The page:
Three-dimensional multiphysics finite element analysis (FEA) was performed to investigate the reliability of RF MEMS switches at various operational temperatures. The investigated MEMS capacitive switch consists of a freestanding metal membrane actuated by a bottom electrode coated by a dielectric film. Coupled-field simulations between thermal, structural and electrostatic domains were performed. The simulations show that temperature significantly changes both the membrane stress state and out-of-plane geometry. In particular, the membrane buckles when temperature increase, from room temperature, takes place. The buckling temperature, i.e. the upper bound to the operational temperature, is a function of manufacturing residual stress state, membrane initial out-of-plane profile and a mismatch in materials coefficient of thermal expansion. The analysis also shows that temperature reduction, from room temperature to -40°C, causes an increase in pull-in voltage to values that could compromise the switch reliability as a result of charge build-up in the dielectric layer. Our analyses illustrate that by proper designing of the membrane out-of-plane profile, it is possible to keep the pull-in voltage, at all operational temperatures, within allowable values. This design feature of RF MEMS switches offers an effective way to achieve reliable pull-in voltages in applications where large temperature variations are expected such as in satellites and airplane condition monitoring based on wireless communication.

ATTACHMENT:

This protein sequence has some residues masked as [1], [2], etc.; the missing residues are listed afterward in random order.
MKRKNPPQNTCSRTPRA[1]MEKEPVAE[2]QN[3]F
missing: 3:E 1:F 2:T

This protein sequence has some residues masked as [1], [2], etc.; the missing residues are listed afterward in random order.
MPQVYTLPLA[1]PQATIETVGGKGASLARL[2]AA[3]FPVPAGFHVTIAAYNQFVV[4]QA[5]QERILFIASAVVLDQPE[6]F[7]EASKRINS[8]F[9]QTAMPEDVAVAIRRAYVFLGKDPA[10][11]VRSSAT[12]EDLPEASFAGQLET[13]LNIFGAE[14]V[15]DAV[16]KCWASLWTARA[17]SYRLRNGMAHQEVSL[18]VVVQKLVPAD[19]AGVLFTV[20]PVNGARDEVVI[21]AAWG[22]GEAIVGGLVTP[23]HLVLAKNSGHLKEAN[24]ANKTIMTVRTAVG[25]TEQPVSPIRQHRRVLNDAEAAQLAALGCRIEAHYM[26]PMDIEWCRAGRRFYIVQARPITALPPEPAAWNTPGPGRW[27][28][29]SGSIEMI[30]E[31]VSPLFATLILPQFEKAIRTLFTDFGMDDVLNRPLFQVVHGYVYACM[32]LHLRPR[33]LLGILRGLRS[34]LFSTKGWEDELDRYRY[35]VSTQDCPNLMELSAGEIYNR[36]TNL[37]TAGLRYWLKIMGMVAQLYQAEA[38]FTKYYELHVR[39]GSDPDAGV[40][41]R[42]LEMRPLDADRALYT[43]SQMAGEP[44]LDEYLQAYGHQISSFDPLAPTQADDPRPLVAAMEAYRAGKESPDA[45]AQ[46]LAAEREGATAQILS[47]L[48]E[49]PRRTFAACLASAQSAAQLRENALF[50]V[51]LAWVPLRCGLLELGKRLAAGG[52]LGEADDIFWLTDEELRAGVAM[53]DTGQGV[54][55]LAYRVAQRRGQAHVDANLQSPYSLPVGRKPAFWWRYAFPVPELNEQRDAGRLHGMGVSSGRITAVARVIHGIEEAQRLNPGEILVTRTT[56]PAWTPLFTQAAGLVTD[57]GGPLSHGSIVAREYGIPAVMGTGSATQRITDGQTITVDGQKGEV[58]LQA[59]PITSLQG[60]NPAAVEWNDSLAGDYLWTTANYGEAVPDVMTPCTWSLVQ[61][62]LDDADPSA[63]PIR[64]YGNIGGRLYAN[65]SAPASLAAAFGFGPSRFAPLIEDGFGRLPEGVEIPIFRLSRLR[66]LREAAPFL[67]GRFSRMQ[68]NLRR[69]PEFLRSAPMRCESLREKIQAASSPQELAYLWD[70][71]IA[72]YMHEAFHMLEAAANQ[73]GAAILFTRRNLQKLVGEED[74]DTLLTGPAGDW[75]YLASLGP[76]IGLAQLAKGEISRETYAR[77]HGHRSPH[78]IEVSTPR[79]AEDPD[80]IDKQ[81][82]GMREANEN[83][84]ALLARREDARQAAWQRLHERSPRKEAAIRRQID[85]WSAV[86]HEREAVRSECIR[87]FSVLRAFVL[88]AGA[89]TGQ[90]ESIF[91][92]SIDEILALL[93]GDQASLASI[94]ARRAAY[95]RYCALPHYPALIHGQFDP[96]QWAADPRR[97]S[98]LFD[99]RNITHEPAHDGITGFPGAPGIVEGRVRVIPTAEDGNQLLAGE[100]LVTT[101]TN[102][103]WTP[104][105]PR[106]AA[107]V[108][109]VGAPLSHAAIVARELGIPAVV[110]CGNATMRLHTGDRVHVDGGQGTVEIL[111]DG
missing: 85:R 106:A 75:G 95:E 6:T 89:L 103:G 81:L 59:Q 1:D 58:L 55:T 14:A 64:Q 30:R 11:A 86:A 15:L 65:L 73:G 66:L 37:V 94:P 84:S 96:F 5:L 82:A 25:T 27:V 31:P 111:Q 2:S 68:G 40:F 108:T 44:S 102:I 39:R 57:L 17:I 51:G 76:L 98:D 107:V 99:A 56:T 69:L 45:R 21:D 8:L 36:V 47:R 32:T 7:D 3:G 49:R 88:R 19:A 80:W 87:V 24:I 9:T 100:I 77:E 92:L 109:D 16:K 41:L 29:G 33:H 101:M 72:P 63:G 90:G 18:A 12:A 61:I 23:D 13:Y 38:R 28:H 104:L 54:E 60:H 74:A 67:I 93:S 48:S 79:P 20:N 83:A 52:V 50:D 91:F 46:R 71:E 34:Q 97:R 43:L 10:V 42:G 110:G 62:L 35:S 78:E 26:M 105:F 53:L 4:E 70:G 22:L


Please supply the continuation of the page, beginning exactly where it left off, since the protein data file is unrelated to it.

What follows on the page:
ASJC Scopus subject areas
- Electronic, Optical and Magnetic Materials
- Mechanics of Materials
- Mechanical Engineering
- Electrical and Electronic Engineering